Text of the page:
If you write it, they will come. The “it” in this case is the human genome, and the “they” are biomedical researchers and drug developers in need of cell lines resistant to viruses, cancer, or damage from aging, freezing, and radiation. Such cell lines would be “ultra-safe,” suggest participants in the Genome Project-write (GP-write).
To render cells ultra-safe, and thus simpler and less expensive to maintain, GP-write intends to lead a community-wide recoding project. Essentially, recoding involves removing from genomes both redundant codons and the translational elements needed to decode these codons.
Recoding is a huge chore, but GP-write leaders are confident that it can be accomplished. Already, an international team of scientists that includes Harvard’s George Church, Ph.D., is closing in on a superimmune strain of Escherichia coli. Early efforts to recode E. coli were described in 2013, when a Science article (“Genomically Recoded Organisms Expand Biological Functions”) appeared describing how 321 instances of a single redundant codon had been removed from the organism’s genome. According to this article, which cited Church as a co-corresponding author, a genomically recoded organism, or GRO, was produced that exhibited increased resistance to a bacteriophage, demonstrating that “new genetic codes could enable increased viral resistance.”
At present, recoding work on the E. coli genome continues, making progress toward a further 62,000 changes that would impart complete viral resistance. A comparable effort on a human cell line would require that at least 20,000 genes be subjected to at least 400,000 revisions. According to GP-write, this effort could be completed in 10 years.
While difficult, and requiring the development of technology that does not yet exist, the creation of ultra-safe human cells would be worth the effort, GP-write insists. “Ultra-safe cells could have a major impact on human health,” Church explains. For example, some medicines are manufactured in specialized cellular factories. Viruses can contaminate the cells, in one case causing an estimated $1 billion in losses and cutting off patients from their medicine. Because of the risk, companies must undertake costly monitoring for viruses.
Besides increasing virus resistance, large-scale recoding could make cells less likely to become cancerous, or enable cells to resist damage from aging, freezing, and radiation. Another proposed benefit of the ultra-safe cell line, and GP-write more broadly, would be the commercial development of new genomics analysis, design, synthesis, assembly, and testing technologies, with the goal of making these technologies affordable and widely available to the scientific community.
“The overall GP-write project is focused on writing, editing, and building large genomes,” noted New York University’s Jef Boeke, Ph.D., who is one of four members of the GP-write Leadership Group. “We will generate a wealth of information connecting the sequence of nucleotide bases in DNA with their physiological properties and functional behaviors, enabling the development of safer, less costly, and more effective therapeutics and a broad range of applications in other areas such as energy, agriculture, healthcare, chemicals, and bioremediation.”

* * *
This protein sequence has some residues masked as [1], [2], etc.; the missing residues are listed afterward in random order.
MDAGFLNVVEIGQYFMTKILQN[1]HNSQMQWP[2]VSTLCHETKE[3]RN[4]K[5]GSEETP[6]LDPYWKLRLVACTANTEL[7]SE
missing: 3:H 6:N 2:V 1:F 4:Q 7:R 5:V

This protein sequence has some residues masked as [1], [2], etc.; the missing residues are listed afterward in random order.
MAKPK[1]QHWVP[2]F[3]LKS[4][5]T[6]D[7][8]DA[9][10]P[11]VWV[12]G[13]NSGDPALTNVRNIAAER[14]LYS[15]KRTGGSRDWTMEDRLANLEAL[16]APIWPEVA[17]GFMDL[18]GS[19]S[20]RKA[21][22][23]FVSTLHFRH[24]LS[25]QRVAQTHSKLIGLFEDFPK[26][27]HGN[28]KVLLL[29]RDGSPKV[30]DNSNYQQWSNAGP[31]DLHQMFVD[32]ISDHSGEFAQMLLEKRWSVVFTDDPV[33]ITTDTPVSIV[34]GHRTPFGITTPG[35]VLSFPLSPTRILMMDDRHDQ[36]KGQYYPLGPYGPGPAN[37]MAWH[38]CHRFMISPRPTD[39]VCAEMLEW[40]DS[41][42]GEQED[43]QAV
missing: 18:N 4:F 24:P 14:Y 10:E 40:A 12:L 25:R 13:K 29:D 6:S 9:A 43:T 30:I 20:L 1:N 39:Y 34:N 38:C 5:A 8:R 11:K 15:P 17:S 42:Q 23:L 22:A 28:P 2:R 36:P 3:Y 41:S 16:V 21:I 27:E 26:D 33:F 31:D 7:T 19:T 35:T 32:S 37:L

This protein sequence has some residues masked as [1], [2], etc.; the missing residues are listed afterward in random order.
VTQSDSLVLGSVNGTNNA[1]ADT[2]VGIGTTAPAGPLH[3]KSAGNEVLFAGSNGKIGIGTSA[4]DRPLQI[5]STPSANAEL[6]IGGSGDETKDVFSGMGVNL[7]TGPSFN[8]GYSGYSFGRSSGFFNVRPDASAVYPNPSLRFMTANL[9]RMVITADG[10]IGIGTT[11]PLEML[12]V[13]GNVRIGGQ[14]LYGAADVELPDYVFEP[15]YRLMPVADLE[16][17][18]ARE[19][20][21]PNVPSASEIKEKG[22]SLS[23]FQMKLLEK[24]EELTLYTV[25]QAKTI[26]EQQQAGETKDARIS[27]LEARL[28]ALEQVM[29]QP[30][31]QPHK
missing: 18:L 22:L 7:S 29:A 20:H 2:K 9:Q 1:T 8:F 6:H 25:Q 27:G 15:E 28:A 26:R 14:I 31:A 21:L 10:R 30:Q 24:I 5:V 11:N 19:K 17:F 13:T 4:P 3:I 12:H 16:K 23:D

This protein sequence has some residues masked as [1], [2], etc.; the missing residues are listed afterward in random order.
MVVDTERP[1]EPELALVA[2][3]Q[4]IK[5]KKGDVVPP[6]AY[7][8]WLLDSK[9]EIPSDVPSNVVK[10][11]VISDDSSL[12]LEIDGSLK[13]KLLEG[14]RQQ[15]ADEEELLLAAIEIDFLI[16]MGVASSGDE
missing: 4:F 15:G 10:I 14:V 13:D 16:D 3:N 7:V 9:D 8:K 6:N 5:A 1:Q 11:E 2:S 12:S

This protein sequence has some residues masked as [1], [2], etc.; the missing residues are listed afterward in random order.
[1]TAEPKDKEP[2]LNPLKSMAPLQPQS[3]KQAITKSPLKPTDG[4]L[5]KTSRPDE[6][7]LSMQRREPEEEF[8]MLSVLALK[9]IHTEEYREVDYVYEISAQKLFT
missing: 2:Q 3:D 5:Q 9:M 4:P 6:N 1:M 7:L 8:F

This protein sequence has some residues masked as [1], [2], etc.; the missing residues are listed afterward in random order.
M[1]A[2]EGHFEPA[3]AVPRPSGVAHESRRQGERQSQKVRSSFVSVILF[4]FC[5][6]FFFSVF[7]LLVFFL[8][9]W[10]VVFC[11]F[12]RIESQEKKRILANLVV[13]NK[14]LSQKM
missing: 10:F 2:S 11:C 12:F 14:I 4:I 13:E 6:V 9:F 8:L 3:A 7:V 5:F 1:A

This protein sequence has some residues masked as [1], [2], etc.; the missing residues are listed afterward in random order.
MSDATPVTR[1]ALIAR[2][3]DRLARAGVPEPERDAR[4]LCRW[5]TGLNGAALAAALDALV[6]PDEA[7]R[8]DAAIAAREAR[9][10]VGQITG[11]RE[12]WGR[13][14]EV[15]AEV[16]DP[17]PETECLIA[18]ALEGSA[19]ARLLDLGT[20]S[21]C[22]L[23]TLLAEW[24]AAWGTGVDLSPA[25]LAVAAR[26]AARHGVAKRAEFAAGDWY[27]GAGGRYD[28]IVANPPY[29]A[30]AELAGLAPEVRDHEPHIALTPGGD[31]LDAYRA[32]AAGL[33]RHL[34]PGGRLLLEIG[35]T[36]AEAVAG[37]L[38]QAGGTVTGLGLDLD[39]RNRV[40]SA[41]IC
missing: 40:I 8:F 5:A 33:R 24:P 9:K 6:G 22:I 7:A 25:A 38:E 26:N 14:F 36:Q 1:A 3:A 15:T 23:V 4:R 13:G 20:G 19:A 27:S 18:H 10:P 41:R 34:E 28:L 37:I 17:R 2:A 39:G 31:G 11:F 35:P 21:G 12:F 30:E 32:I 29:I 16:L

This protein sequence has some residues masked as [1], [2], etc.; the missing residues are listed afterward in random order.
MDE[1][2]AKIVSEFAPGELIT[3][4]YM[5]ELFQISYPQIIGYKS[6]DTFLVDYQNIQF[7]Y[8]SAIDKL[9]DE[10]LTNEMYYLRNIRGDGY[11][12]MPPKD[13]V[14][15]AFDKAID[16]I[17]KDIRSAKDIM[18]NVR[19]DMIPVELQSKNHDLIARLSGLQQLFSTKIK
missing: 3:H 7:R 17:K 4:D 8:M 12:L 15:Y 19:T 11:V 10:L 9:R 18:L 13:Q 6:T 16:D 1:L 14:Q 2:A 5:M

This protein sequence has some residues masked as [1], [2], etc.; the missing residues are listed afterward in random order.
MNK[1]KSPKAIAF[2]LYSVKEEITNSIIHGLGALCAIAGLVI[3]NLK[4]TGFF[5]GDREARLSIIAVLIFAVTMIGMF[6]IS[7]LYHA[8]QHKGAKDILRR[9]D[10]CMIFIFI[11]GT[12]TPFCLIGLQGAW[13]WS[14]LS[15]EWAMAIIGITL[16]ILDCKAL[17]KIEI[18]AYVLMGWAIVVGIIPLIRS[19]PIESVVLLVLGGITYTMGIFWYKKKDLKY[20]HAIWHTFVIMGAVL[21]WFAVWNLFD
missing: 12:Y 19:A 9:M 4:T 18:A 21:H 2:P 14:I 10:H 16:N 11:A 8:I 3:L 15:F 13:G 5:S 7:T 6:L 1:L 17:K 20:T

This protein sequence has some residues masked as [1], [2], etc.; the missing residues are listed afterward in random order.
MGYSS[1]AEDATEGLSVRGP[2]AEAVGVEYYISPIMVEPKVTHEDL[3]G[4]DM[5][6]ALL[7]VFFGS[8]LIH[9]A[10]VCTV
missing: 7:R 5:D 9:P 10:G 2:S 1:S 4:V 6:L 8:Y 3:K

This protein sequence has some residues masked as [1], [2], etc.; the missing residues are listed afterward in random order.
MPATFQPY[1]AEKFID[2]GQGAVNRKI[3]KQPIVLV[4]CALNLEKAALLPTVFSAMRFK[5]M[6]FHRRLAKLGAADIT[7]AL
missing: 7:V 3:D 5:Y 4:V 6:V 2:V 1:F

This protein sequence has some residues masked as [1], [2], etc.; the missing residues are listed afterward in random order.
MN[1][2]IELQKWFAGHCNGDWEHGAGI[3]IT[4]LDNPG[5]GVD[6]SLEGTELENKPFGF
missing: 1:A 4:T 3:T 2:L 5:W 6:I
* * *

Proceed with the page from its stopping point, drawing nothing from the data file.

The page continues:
The recoding work that is underway is focused on DNA’s three-base codons, each of which corresponds to an amino acid building block. For example, the triplet GGC represents the amino acid glycine, TTA represents leucine, GTC represents valine, etc. Because there are 64 possible codons but only 20 amino acids, many of the codons are redundant. For example, four codons can each stand for glycine: GGT, GGC, GGA, and GGG.
If you replaced a redundant codon in all genes (or “recode” the genes) and removed the transfer RNA (tRNA) machinery that decodes it, the human cell could still make all of its proteins. But viruses—whose genes would still include the redundant codons and which rely on the host cell machinery to replicate—would not be able to translate their genes into proteins. Viruses trying to replicate would instead get snuffed out—as a result, the recoded cells would be immune.
Recoding human cells will require significant improvements to technology for synthesizing and testing artificial genomes. In gene synthesis, DNA nucleotides are biochemically stitched together one at a time. The result is similar to natural DNA, but the process is currently very slow. By driving innovation and increasing demand, GP-write hopes to make this process faster and cheaper. After synthesis, the DNA can be assembled into genes or entire chromosomes and then tested in living cells.
GP-write scientists will also work to improve the tools for genome assembly and testing, but in some cases, the technology doesn’t exist yet. By developing the technology, GP-write may succeed in realizing its petri dish of dreams.
This year the participants aim to complete the radical rewriting of the 12-million base-pair genome of baker’s yeast (Saccharomyces cerevisiae). In comparison, the human genome has 3 billion base pairs in one set of chromosomes.